Don’t get me wrong. I’m not saying that being raised in a poor or abusive situation or under the oppression of racism or any other kind of injustice doesn’t matter. But I’m also not saying that being raised in good schools and a happy home with good strong religious values are what will make you a good person. The proof is in the pudding. Do you love God? Do you love your neighbor? If you don’t, then all that blue blood you’re so proud of or all that great Jesus talk you throw around doesn’t make a bit of difference. The proof is in the pudding.
Jesus’ teaching here should make us rethink a couple of ways we approach life. One is the way that we use the injustices of our personal histories to justify being selfish or self-involved when we grow up. We are terrible about that. “My parents treated me badly, and that justifies my own self-involvement as an adult.” Yes, it matters very much whatever trauma we experienced in life. It matters deeply. But while it might
explain our lack of care or empathy or our selfish behavior, it doesn’t justify it. Jesus is calling us to take responsibility for our lives and for our actions, for how we treat others; and not to rationalize and explain it away. Recently I heard a speaker talking about the fact that as a teen she was frustrated and arguably damaged by her mother’s refusal to tell the truth about her incarcerated, criminal father. But when she grew up, she redirected that anger toward societal injustice and helping other people who were victimized. In other words, she used her own trauma as a way to help others rather than to trap herself in a cycle of resentment and disappointment.
The other thing Jesus is warning against is the assumption of our innate personal righteousness, integrity and superiority. Oh my gosh, this is so prevalent now: the assumption that I am naturally superior to someone else because of my upbringing or my political beliefs or even because of my personal pain. Again, it’s not that these things don’t matter: but Jesus again pushes back. If it doesn’t make you love God and neighbor better, so what? If your assumption of superiority causes you to lack respect for another, not to treat them as your equal and a child of God whose experience and perspective deserve a fair hearing, and whose suffering demands your kindness, empathy, and support, well, to paraphrase that British theologian Mick Jagger, it doesn’t matter about “all your well-earned politesse,” your soul will still be laid waste.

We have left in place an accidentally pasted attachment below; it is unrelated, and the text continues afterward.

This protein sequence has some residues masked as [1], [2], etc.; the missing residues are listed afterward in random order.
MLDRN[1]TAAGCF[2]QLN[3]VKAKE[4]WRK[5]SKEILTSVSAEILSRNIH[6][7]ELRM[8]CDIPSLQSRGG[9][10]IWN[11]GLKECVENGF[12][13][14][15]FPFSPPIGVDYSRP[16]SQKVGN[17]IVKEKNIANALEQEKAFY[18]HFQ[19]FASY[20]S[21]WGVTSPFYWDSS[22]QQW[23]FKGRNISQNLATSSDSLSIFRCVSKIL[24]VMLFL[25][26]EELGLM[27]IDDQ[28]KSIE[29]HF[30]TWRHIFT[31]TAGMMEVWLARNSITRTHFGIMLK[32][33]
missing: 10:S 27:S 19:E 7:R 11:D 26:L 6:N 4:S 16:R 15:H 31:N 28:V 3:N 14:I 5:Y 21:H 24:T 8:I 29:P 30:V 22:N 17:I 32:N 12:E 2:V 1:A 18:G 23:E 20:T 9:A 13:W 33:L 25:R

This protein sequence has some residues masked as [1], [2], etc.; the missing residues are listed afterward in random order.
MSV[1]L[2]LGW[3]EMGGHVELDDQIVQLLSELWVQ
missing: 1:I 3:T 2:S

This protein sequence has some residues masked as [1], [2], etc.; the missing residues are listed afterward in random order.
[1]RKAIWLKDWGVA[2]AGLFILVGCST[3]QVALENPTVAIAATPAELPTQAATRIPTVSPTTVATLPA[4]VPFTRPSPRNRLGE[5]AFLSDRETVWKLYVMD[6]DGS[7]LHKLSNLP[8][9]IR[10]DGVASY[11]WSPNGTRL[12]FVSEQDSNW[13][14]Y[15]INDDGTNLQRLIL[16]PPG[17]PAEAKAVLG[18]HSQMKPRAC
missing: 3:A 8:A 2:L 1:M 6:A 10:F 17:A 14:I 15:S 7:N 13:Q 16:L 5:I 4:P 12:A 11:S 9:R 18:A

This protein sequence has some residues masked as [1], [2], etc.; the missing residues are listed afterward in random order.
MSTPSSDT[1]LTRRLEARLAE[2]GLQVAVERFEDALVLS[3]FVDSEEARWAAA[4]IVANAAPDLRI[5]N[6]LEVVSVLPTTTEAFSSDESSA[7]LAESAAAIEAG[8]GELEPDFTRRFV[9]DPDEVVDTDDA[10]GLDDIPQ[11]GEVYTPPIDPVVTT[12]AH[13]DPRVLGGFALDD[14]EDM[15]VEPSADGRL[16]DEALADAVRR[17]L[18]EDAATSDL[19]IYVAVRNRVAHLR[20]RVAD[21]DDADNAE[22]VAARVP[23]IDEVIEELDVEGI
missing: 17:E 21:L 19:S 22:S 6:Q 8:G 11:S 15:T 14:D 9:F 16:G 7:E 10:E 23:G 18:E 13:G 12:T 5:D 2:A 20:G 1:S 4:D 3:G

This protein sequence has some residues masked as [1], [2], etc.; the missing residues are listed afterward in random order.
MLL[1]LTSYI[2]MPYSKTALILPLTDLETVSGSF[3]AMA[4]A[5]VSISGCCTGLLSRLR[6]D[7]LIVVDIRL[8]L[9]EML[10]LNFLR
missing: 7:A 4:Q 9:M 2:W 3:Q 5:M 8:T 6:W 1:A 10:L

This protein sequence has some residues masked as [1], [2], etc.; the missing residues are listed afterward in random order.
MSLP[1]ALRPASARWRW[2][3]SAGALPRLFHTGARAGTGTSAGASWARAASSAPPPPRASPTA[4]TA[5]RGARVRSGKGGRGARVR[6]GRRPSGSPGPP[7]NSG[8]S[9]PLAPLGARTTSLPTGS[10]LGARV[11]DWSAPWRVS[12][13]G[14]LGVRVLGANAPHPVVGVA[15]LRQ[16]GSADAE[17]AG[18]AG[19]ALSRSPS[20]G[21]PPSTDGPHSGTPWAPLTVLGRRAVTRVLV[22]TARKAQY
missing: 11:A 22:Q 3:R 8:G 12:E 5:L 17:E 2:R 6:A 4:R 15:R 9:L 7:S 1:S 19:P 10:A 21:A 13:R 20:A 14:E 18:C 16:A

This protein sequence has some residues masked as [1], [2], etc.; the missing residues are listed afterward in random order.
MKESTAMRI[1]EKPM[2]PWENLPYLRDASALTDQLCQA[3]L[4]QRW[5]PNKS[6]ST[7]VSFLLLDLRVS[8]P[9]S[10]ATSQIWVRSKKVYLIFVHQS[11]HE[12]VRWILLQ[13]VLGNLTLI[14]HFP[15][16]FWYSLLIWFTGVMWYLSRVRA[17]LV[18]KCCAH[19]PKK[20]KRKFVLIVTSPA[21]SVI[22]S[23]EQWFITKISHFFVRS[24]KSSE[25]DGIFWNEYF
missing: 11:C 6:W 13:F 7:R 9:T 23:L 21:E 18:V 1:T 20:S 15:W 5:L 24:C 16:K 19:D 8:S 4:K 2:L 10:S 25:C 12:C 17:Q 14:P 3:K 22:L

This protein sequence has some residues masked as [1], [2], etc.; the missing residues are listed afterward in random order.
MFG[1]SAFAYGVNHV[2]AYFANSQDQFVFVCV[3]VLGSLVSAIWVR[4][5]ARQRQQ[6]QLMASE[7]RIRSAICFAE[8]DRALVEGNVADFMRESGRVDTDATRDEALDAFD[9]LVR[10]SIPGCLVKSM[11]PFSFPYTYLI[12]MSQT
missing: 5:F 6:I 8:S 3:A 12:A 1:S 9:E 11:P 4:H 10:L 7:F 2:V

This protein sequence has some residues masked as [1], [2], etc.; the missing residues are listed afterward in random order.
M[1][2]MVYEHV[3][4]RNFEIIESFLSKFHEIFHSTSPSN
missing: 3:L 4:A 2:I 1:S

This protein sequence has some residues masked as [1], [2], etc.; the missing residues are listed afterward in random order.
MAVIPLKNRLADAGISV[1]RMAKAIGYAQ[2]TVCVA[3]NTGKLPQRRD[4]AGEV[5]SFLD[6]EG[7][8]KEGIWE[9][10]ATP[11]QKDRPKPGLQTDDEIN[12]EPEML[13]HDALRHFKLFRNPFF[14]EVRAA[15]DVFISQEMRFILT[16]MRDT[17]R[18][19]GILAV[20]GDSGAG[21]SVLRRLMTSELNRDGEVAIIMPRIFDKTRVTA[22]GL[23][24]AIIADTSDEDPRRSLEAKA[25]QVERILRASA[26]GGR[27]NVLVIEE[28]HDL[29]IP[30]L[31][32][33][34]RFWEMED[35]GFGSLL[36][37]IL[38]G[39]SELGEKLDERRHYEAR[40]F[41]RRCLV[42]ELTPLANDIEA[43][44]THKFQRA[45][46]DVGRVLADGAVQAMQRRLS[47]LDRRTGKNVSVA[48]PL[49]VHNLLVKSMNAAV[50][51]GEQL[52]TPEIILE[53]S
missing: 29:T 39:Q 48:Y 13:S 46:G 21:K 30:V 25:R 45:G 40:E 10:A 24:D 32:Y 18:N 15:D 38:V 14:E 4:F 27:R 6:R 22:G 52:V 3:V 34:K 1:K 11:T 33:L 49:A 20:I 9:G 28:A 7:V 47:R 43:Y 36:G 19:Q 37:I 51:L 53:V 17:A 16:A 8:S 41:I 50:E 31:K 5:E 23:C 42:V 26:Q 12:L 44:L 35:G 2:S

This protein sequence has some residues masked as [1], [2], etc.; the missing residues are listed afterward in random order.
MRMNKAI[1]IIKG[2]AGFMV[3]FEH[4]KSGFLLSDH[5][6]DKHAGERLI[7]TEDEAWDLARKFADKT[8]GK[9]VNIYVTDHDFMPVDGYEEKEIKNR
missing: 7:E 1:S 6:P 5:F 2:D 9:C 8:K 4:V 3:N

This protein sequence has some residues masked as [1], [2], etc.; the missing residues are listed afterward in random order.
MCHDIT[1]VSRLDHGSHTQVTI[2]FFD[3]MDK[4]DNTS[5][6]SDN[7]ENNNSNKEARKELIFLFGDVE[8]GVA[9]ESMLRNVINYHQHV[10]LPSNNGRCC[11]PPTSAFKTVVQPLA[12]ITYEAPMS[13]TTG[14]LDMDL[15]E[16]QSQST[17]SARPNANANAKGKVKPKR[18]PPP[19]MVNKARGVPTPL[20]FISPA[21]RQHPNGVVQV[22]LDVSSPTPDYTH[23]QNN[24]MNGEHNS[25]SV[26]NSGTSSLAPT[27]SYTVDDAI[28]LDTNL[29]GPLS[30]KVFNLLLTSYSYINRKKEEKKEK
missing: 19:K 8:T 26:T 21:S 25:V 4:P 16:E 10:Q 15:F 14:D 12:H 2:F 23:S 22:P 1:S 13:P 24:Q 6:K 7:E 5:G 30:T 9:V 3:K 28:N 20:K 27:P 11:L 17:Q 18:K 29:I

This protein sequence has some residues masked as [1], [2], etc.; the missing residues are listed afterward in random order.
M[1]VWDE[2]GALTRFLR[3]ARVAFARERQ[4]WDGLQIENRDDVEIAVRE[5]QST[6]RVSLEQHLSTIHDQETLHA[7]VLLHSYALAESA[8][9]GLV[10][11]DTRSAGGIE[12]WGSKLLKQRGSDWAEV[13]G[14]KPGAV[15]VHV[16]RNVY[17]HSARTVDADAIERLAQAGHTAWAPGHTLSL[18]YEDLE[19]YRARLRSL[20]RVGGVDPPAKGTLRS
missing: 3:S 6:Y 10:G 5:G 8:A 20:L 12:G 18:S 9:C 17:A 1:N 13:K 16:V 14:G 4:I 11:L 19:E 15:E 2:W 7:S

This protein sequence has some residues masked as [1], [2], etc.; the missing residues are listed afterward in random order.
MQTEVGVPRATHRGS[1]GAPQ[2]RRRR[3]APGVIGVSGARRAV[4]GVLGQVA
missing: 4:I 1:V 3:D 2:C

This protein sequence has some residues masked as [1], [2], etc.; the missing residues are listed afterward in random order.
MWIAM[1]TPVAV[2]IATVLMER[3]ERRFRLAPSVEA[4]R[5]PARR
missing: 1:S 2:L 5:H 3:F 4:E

Our debates as a society are often about what has gone into us: our racial identity, our Southern heritage, the damage our parents did to us raising us—and parents, let’s be real, we’ve
all damaged our kids somehow—what kind of education we have, the neighborhood we grew up in, the wrongs the world done us, even what food we eat. These debates have tricked us as they often do, as if what has gone into us has made us who we are. Again, there’s truth in it. I’ve counseled too many people and been in counseling myself too often not to acknowledge that our backgrounds–the lessons we learned good and bad growing up and those learned from often harsh experience–shape us as human beings in profound ways. Our own struggles with mental health, personal identity, or disabilities are real and they shape who we are and who we are becoming. What goes into us matters.
But we are more than our past. We are a future awakening. And to God the future that counts—to the world the future that counts—is how we live into what it means to love God with our whole selves and to love our neighbor as ourselves. We don’t have to fix our past to live into that future. And we shouldn’t allow our pasts to constrain us from that future. We can be the broken vessels that we all are—and still love God and love neighbor. This is the redemptive love of God: that we can always be better than our history. We can always be better than our resumes. We can always be better than what other people think of us or what we expect of ourselves. We can always be better than we were. Because God is always there in who we are becoming.
It’s what comes out of us that really counts. Do we love God? Do we love neighbor? If not, how do we fix it? How do we get better at it? The good news is that it’s never too late to start. The challenge is that we never stop needing to be better at it.
A lot of times, maybe we need to get past the baggage of the past in order to get better at loving God and neighbor. We may not fully succeed. That’s okay. God honors our heartfelt effort.
As a nation, we have to ask ourselves: Is what’s coming out of us bearing witness to selfLESSness, kindness, love for neighbor, putting the other first, seeking the good of others and of society first rather than of ourselves? Is it living into the values of what Lincoln called our ‘better angels’?
Or have we become wrapped up in ourselves, our own bitterness, and grievances, protecting what is mine without concern for our neighbor, whom we view only as someone who wants to take what I have?
If it is the latter, it is never, ever, ever too late to change—to seek the better path. It is never too late to trust God to recreate us, to guide us into the paths of righteousness for God’s name’s sake. It is never too late to develop the kind of character that God wants us to have—and in the process shape the character of generations still to come.